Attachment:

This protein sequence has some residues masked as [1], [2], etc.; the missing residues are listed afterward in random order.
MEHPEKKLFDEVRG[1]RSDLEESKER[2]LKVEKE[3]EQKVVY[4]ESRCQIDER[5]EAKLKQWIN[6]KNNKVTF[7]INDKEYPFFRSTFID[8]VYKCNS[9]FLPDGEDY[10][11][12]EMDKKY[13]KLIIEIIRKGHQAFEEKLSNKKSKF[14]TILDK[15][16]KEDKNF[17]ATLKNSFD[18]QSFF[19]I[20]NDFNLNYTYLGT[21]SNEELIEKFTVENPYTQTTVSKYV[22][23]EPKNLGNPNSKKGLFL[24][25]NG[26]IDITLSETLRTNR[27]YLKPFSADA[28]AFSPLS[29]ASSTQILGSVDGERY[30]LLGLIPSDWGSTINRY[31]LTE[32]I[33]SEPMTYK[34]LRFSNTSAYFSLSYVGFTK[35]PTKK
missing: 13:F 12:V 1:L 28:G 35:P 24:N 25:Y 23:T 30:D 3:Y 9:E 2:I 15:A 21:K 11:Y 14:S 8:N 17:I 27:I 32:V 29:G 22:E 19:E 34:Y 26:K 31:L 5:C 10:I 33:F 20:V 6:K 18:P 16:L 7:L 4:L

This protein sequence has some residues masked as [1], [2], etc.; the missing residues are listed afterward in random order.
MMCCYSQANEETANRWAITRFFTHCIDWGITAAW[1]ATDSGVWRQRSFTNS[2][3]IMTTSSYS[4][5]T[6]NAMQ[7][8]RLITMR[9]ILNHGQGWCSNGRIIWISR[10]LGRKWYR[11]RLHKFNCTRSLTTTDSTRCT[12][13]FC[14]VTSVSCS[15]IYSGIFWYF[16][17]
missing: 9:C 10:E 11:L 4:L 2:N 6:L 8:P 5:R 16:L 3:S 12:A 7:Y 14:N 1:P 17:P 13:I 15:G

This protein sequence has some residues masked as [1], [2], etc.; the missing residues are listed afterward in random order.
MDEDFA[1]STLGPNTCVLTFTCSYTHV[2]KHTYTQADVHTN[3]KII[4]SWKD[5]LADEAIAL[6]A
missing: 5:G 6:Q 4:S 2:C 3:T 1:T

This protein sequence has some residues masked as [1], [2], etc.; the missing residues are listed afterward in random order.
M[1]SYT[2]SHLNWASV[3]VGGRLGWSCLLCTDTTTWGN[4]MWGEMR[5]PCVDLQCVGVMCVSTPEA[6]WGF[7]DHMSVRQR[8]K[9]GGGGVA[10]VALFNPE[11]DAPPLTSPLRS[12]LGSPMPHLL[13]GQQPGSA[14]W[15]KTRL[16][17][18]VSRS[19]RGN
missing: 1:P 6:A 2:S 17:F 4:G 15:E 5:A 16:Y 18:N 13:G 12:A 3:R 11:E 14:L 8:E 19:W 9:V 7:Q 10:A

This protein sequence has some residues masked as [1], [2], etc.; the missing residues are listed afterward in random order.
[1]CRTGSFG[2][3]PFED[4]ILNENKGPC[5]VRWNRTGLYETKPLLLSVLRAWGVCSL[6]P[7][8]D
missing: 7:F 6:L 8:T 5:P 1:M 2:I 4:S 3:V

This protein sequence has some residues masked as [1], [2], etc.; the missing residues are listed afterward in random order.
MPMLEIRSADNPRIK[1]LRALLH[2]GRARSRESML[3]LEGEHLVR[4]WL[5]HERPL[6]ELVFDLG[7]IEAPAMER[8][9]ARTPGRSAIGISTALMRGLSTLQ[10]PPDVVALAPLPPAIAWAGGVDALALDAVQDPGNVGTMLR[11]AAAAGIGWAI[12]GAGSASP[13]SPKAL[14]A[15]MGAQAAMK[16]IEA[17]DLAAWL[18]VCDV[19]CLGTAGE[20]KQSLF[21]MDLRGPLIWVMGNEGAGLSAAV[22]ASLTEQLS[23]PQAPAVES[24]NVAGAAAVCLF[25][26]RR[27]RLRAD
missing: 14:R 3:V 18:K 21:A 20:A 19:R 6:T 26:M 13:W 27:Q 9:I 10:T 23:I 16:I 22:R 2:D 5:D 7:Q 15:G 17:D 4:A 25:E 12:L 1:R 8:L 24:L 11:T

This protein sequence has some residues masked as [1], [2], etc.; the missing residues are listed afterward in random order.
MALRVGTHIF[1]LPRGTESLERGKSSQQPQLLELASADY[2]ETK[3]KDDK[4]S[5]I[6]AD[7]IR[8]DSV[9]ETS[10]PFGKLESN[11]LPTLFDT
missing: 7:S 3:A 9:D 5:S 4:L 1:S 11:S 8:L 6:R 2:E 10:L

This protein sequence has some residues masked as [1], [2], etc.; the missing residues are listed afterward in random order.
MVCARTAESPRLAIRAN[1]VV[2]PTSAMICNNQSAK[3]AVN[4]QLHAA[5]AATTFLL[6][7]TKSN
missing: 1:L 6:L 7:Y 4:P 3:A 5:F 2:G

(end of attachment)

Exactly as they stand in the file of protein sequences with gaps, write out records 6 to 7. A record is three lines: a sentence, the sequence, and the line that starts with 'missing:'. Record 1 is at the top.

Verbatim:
This protein sequence has some residues masked as [1], [2], etc.; the missing residues are listed afterward in random order.
MPMLEIRSADNPRIK[1]LRALLH[2]GRARSRESML[3]LEGEHLVR[4]WL[5]HERPL[6]ELVFDLG[7]IEAPAMER[8][9]ARTPGRSAIGISTALMRGLSTLQ[10]PPDVVALAPLPPAIAWAGGVDALALDAVQDPGNVGTMLR[11]AAAAGIGWAI[12]GAGSASP[13]SPKAL[14]A[15]MGAQAAMK[16]IEA[17]DLAAWL[18]VCDV[19]CLGTAGE[20]KQSLF[21]MDLRGPLIWVMGNEGAGLSAAV[22]ASLTEQLS[23]PQAPAVES[24]NVAGAAAVCLF[25][26]RR[27]RLRAD
missing: 14:R 3:V 18:K 21:A 20:A 19:R 6:T 26:M 13:W 27:Q 9:I 10:T 23:I 16:I 22:R 2:D 5:D 7:Q 15:G 17:D 4:A 25:E 12:L 1:R 8:L 24:L 11:T

This protein sequence has some residues masked as [1], [2], etc.; the missing residues are listed afterward in random order.
MALRVGTHIF[1]LPRGTESLERGKSSQQPQLLELASADY[2]ETK[3]KDDK[4]S[5]I[6]AD[7]IR[8]DSV[9]ETS[10]PFGKLESN[11]LPTLFDT
missing: 7:S 3:A 9:D 5:S 4:L 1:S 11:S 8:L 6:R 2:E 10:L